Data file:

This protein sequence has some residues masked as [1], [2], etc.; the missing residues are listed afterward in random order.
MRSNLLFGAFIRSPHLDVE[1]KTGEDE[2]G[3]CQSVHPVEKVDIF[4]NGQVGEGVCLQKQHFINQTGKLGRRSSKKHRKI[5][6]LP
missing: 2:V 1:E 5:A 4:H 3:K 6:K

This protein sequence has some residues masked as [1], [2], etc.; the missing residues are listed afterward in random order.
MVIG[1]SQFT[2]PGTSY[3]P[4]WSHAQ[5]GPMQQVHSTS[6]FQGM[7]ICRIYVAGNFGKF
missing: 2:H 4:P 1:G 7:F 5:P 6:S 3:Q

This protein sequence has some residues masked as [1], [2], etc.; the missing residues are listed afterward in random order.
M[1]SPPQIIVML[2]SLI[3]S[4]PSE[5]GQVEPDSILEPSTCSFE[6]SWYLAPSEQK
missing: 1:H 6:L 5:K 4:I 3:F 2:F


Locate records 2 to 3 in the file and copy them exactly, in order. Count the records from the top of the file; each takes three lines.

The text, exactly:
This protein sequence has some residues masked as [1], [2], etc.; the missing residues are listed afterward in random order.
MVIG[1]SQFT[2]PGTSY[3]P[4]WSHAQ[5]GPMQQVHSTS[6]FQGM[7]ICRIYVAGNFGKF
missing: 2:H 4:P 1:G 7:F 5:P 6:S 3:Q

This protein sequence has some residues masked as [1], [2], etc.; the missing residues are listed afterward in random order.
M[1]SPPQIIVML[2]SLI[3]S[4]PSE[5]GQVEPDSILEPSTCSFE[6]SWYLAPSEQK
missing: 1:H 6:L 5:K 4:I 3:F 2:F